Illustrations: Alexis Jamet

Elemental Light Week

In Praise of Morning Light

Why early sunshine is a cure-all

Published in
4 min readFeb 14, 2020


This story is a part of Elemental Light Week, a five-day series on what light does for your body, brain, and well-being.

MyMy toddler son had a habit of waking at 5:30 a.m. for a two-year period. In the darkness, I’d run to his crib to stop his cries, rock him back to sleep, and carefully tiptoe out of the nursery and back into my bed.

Inevitably, four hours later, my son’s cry for breakfast would tear through whatever dream I was having, and I’d bolt up, half-awake. Even though I had caught up on some much-needed late-morning sleep, it didn’t matter. For the entire day I felt like I was dreaming.

“There’s no amount of coffee that can shake me out of this stupor,” I’d text my best mom friend, who no doubt was guzzling down her third latte. “I feel like I’m watching my life happen from behind glass.”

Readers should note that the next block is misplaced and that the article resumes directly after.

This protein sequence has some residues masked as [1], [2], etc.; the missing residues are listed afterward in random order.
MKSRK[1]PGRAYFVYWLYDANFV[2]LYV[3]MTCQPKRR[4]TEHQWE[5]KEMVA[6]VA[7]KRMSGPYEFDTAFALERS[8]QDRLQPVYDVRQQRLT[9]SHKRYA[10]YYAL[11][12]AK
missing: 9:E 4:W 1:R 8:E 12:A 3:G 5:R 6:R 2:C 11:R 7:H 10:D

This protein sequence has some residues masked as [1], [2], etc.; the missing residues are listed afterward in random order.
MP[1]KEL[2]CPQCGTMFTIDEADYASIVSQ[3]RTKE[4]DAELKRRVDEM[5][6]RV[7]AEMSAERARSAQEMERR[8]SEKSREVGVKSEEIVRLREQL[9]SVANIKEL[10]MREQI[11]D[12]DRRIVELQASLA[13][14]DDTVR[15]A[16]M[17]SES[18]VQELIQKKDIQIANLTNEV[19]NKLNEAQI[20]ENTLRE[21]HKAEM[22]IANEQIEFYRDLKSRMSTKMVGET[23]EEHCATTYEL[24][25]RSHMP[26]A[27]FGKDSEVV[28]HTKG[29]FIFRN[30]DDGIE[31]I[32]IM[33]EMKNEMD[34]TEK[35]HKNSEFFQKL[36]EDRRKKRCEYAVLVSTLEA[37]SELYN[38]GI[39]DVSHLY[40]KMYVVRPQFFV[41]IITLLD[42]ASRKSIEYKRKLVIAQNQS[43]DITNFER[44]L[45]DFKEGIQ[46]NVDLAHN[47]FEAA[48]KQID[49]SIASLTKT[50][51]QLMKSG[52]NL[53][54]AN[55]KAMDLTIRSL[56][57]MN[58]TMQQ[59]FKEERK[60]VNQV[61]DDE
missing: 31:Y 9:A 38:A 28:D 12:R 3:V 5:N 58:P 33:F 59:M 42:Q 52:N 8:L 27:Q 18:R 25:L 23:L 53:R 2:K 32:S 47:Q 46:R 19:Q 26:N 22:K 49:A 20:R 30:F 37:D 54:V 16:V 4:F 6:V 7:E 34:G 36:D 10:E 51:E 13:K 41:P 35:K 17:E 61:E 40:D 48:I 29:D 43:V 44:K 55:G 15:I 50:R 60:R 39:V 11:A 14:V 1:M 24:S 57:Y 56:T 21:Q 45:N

General sleep deprivation could account for a large part of my stupor. But there was another, seemingly smaller but still significant factor: I almost never woke up with the morning light. As a new mom desperate for shut-eye wherever I could find it, I pretty much always missed this page-turning phenomenon — which meant I was pretty much always groggy.

Sunshine isn’t just a symbolic and cheery way to welcome a new day. It’s a real, physiological human need. A 2019 study found that exposure to morning sunlight results in greater alertness. Morning light exposure can also lead to better sleep, which can have a cascade effect on mood the next day. According to a 2017 study published in the journal Sleep Health, people who are exposed to sunlight in the morning sleep better at night and feel less stressed and depressed than people who don’t get access to morning sunlight.

Kelly Glazer Baron, PhD, director of the behavioral sleep medicine training program at the University of Utah, says if people don’t get the right cues for wakefulness, the body will feel out of sync. The body’s circadian rhythm — basically, its internal clock — is naturally a little longer…



Ashley Abramson

Writer-mom hybrid. Health & psychology stories in NYT, WaPo, Allure, Real Simple, & more.